The Korean War

A History
Narrated by: David de Vries
Length: 8 hrs
Categories: History, Military
4.3 out of 5 stars (21 ratings)

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Publisher's Summary

A bracing account of a war that lingers in our collective memory as both ambiguous and unjustly ignored.   

For Americans, it was a discrete conflict lasting from 1950 to 1953 that has long been overshadowed by World War II, Vietnam, and the War on Terror. But as Bruce Cumings eloquently explains, for the Asian world the Korean War was a generations-long fight that still haunts contemporary events. And in a very real way, although its true roots and repercussions continue to be either misunderstood, forgotten, or willfully ignored, it is the war that helped form modern America's relationship to the world.  

With access to new evidence and secret materials from both here and abroad, including an archive of captured North Korean documents, Cumings reveals the war as it was actually fought. He describes its start as a civil war, preordained long before the first shots were fired in June 1950 by lingering fury over Japan's occupation of Korea from 1910 to 1945. Cumings then shares the neglected history of America's post-World War II occupation of Korea, the untold stories of bloody insurgencies and rebellions, and the powerful militaries organized and equipped by America and the Soviet Union in that divided land. He tells of the United States officially entering the action on the side of the South, and exposes as never before the appalling massacres and atrocities committed on all sides and the "oceans of napalm" dropped on the North by US forces in a remarkably violent war that killed as many as four million Koreans, two thirds of whom were civilians.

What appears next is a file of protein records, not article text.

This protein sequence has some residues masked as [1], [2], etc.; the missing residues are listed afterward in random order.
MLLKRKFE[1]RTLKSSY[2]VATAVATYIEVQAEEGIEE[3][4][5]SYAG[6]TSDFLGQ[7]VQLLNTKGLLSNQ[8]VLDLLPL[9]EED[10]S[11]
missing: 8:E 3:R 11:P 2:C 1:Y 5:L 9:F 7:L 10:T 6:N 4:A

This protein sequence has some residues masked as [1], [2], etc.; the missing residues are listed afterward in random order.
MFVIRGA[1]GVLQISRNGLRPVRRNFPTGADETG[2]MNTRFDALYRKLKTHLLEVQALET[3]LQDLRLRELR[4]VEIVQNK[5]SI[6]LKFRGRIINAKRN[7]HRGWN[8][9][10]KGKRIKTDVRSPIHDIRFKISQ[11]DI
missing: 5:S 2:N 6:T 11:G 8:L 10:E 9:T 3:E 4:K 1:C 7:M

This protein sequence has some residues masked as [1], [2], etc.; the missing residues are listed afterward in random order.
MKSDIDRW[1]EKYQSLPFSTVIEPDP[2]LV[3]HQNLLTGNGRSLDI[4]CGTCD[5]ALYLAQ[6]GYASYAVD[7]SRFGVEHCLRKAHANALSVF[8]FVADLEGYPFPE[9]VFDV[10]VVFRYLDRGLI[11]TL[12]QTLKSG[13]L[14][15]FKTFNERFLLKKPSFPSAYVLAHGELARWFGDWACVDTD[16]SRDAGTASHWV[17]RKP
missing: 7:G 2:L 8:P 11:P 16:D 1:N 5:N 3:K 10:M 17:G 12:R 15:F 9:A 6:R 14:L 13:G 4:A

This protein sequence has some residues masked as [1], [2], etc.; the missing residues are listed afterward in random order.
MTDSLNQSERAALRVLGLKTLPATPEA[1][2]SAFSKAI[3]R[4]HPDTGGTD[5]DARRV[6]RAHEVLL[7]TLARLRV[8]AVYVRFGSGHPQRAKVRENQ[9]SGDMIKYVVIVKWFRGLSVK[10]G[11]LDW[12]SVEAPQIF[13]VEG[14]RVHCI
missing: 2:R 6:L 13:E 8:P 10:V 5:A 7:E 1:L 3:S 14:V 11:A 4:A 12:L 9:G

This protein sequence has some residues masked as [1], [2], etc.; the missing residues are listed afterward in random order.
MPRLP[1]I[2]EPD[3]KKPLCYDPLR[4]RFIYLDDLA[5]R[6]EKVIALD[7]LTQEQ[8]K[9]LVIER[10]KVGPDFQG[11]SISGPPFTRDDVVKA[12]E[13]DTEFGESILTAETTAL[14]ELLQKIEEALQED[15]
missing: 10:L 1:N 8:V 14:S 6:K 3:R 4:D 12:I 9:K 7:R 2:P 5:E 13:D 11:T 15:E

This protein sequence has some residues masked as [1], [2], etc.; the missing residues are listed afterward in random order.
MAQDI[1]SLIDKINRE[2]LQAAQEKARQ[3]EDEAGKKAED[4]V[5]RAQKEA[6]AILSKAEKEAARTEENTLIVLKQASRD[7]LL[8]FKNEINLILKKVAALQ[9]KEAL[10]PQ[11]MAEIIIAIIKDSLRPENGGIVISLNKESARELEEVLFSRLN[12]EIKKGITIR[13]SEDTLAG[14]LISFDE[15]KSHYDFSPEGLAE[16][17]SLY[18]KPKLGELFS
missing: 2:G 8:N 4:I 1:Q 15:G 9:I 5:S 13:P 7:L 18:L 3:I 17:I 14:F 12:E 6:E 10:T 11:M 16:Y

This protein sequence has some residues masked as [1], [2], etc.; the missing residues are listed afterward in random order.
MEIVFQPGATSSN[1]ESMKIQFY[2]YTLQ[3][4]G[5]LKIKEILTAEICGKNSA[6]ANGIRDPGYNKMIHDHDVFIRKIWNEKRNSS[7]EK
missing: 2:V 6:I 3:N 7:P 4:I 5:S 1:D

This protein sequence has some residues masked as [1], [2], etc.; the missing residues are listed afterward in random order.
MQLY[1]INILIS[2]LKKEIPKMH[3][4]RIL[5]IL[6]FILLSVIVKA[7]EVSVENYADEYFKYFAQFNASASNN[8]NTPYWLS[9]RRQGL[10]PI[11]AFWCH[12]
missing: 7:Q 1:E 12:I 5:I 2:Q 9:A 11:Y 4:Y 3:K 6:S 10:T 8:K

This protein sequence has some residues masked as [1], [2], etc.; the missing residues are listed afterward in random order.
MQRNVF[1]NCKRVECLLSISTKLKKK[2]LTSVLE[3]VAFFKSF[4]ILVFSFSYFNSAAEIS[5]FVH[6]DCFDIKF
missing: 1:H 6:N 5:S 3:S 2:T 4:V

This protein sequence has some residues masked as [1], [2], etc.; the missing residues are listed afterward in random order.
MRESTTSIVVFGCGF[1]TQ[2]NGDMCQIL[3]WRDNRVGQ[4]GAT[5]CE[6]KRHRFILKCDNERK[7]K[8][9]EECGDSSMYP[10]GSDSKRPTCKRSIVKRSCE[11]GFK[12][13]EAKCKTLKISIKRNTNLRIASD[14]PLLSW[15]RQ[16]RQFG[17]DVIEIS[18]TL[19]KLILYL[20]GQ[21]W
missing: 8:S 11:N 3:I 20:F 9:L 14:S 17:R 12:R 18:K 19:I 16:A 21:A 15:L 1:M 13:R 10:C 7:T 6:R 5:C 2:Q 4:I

In sobering detail, The Korean War chronicles a US home front agitated by Joseph McCarthy, where absolutist conformity discouraged open inquiry and citizen dissent. Cumings incisively ties our current foreign policy back to Korea: an America with hundreds of permanent military bases abroad, a large standing army, and a permanent national security state at home, the ultimate result of a judicious and limited policy of containment evolving into an ongoing and seemingly endless global crusade. 

Elegantly written and blisteringly honest, The Korean War is, like the war it illuminates, brief, devastating, and essential.

©2010 Bruce Cumings (P)2019 Tantor

Critic Reviews

"A powerful revisionist history... a sobering corrective." (New York Times)

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Thinly veiled anti-American revisionist history.

This is an anti-American revisionist account of the Korean war. Scarcely a page goes by without some attack or criticism of the US or praise for North Korea.

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A real eye-opener

This book deals with the Korean War not as a prop in an heroic/tragic American morality play, but as a devastating historical event for Korea, the United States, and indeed the world. The U.S. conduct in this event—atrocities and complicity in atrocities, deception and self-deception, ignorance, etc—calls for a Truth and Reconciliation process, the author argues. It’s hard to disagree. He does not let any of the parties off the hook. But if N and S Korea have begun this process, so must we.

2 people found this helpful